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About The Production (Continued)
Tribeca had started searching for Marcus very early, well aware that it could take some time to find the right boy. "We wanted a child who would be accessible and with whom the audience would fall in love," said Rosenthal. "He also had to be a bit quirky, but with a magical presence."

Marcus is an awkward 12-year-old. Between home and school he is miserable. He is bullied at school because he does not conform. He is very protective of Fiona, his hippie vegetarian mother, who encourages him to be different. Marcus is made unhappier by Fiona's depression and recent attempt at suicide. Will could not be less ideal as a father figure, but Marcus decides to make him one. And as it turns outs, Will is a perfect friend for Marcus, who needs to learn how to be a 12-year-old, and Marcus is perfect for Will, who needs to gain some substance to his life.

Cast from hundreds, Nicholas was everyone's choice to play Marcus. "He is incredibly natural and honest in front of the camera," said Paul Weitz. Both directors acknowledged the risk in choosing Nicholas whose previous experience included a handful of small television roles. But, said Chris, "Every day it became more and more clear that he was the right boy and I just thank my lucky stars that we chose him. He is so natural, so organic, that he cannot play a false moment. Everything is just honest and simple."

"He has an incredible power of concentration and cares about his performance," added Paul.

Grant had not worked, at least to this extent, with a child before and somewhat dreaded the prospect. During the auditions, in which he was very involved, he noticed that the kids lost interest after a take or two. "Even I last for three before I get bored," said the actor, "but Nicholas was different. He is so focused and grown-up about the art. He knows his lines and has immaculate instincts." Grant, who sometimes brings new material into a scene as he plays it, was impressed by his young colleague's ability to adapt. "Nicholas would always go along with me and quite often – rather to my annoyance – top my line."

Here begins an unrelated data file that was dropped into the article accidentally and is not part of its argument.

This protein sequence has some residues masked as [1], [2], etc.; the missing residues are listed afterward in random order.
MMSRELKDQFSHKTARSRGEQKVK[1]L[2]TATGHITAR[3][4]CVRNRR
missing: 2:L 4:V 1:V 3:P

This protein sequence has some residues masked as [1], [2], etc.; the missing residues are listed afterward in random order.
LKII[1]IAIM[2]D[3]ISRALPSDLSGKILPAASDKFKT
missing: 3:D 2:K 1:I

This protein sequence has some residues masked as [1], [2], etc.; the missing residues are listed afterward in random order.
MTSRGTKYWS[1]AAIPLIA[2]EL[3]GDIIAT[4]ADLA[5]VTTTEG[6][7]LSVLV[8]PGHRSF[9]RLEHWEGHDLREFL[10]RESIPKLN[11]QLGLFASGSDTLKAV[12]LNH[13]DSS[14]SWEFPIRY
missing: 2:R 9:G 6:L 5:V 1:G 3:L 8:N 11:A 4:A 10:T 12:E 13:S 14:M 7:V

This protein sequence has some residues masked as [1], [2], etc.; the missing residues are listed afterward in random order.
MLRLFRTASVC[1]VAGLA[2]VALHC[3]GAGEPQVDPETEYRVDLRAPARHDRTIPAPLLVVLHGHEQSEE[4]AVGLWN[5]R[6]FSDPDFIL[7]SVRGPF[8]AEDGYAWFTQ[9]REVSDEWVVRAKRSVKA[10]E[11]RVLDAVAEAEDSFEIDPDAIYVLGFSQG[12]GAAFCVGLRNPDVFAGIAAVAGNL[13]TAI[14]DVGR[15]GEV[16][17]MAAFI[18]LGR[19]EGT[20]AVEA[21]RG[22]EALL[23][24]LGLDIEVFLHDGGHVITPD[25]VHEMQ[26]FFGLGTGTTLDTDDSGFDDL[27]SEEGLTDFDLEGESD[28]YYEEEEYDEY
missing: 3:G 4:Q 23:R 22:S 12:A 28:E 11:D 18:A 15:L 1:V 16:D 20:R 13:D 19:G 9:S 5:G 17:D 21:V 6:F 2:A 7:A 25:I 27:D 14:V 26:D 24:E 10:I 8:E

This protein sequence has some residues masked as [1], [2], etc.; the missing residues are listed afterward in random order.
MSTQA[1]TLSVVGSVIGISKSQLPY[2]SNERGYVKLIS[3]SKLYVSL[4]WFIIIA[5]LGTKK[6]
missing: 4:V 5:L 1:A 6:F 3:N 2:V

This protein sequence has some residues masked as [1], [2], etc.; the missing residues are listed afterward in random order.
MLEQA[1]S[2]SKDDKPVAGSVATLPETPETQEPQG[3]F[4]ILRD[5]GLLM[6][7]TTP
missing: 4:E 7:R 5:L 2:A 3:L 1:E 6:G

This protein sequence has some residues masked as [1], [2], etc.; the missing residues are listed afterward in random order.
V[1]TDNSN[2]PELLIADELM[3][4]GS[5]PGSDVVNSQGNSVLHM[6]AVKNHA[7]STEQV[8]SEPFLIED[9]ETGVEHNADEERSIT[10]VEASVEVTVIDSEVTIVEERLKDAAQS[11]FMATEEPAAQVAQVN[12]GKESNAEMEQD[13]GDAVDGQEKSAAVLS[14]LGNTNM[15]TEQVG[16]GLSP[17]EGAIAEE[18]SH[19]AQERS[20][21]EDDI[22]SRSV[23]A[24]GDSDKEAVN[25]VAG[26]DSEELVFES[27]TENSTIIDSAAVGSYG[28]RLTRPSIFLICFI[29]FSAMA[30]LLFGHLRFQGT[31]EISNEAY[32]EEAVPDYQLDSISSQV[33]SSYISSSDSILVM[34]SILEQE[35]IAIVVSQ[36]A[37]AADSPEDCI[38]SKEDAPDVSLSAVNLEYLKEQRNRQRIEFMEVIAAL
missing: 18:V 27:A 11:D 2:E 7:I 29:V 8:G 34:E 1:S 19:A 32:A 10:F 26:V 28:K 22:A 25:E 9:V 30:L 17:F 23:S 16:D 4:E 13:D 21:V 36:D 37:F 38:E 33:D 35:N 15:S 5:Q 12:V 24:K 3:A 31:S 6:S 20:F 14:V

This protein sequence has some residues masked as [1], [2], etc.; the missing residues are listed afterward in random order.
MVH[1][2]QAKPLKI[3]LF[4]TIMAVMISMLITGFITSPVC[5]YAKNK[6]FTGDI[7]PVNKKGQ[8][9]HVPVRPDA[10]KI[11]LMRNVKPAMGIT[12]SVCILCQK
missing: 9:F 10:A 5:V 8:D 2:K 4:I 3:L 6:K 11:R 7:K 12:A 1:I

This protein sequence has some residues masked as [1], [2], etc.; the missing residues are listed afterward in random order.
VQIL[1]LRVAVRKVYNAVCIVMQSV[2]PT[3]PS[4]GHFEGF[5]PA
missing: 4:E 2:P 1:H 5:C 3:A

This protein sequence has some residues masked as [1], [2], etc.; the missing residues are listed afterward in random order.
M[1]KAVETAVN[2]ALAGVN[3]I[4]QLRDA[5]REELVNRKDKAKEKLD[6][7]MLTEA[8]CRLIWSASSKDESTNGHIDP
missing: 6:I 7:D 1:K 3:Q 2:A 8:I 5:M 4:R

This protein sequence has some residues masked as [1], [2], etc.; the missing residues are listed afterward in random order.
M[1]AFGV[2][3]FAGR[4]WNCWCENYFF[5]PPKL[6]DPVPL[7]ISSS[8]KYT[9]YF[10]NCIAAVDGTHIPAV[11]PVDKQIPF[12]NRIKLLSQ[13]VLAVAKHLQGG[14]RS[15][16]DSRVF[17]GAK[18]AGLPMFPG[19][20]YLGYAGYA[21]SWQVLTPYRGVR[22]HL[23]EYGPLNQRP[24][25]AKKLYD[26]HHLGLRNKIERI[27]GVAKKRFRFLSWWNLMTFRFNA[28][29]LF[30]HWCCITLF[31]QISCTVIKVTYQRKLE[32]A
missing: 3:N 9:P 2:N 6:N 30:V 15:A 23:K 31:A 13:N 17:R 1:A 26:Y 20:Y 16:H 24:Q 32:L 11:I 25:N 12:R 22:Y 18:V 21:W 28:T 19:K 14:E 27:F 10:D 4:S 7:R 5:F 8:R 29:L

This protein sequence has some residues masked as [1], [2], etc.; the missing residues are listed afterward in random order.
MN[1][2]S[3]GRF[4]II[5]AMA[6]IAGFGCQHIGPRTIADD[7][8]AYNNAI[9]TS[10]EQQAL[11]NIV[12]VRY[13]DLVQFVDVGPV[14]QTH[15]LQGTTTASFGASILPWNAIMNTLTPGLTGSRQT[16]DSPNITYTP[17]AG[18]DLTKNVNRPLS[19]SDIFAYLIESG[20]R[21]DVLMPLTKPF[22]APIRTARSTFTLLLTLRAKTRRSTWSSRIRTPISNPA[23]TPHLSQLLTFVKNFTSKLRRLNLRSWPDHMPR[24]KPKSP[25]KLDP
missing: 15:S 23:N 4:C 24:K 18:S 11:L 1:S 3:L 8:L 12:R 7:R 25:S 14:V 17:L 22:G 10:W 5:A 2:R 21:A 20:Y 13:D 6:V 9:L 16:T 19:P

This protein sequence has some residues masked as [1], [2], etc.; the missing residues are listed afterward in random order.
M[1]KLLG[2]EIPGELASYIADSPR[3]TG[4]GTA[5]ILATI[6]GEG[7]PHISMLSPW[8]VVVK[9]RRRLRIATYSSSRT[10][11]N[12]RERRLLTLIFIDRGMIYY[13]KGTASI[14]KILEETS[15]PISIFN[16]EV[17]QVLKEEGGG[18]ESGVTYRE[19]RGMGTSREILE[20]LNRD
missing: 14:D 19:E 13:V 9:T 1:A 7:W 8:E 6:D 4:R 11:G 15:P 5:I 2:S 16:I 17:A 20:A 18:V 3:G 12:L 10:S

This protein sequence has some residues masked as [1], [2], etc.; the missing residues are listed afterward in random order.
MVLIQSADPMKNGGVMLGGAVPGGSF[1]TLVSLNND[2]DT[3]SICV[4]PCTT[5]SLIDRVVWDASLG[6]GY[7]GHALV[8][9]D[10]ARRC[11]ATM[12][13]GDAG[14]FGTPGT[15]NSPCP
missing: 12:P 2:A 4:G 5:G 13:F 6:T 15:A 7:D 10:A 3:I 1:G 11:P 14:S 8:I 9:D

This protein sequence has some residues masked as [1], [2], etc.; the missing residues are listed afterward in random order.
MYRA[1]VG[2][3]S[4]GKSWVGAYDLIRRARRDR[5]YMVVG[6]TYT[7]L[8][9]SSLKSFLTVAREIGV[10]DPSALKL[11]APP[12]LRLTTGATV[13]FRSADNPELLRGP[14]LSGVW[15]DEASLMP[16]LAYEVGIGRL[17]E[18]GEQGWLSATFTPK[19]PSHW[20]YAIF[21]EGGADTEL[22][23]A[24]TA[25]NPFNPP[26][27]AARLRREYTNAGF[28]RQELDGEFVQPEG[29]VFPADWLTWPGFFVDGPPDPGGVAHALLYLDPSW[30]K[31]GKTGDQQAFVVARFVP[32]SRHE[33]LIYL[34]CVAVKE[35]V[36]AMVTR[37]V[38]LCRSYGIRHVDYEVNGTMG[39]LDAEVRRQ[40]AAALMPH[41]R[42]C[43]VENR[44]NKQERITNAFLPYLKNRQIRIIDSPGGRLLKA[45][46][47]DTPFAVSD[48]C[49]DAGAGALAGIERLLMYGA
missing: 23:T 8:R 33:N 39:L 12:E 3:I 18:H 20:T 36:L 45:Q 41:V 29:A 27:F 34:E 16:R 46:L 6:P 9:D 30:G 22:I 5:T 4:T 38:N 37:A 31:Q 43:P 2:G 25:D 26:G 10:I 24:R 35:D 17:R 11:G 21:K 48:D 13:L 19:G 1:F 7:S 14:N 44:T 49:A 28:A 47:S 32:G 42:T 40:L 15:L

Concluded Fellner: "Nicholas has done an amazing job".

For Nicholas, the chance to play Marcus was a dream come true. He enjoyed learning about everyone else's roles and revelled in being on set so much that his mother who chaperoned him had to literally drag him away at the end of a day's shoot. Cast and crew were impressed that in spite of long working hours he was always focused and always on time. When the directors announced it was a wrap for Nicholas, he cried because he was so upset the experience had come to an end. It took a PlayStation 2 given to him by the filmmakers for a job enormously well done to stop the tears.

Nicholas was thrilled to work with Grant. "He helped me a lot by giving me ideas and teaching me something new every day. At first, I think I was quite rigid but he has made me more natural." The young actor also gave high marks to the Weitzes: "Working with two directors is better than one because they have double the number of ideas."

With the males in place, it was time to turn attention to the ladies. For the role of Fiona, it was important to have an actress who would bring humor to what is essentially a sad character.

"Toni Collette is really, really funny," said Paul Weitz. "We had all seen Muriel's Wedding, in which she plays such a poignant character, but where she is also hilarious. It's hard to find an actress who is so honest with her emotions – and with great comic timing."

Collette savored the chance to play Fiona. "The role is complex and the story moves me," she said. "It takes the knowledge and sheer guts of this kid to make two people who are so set in their ways lean a l


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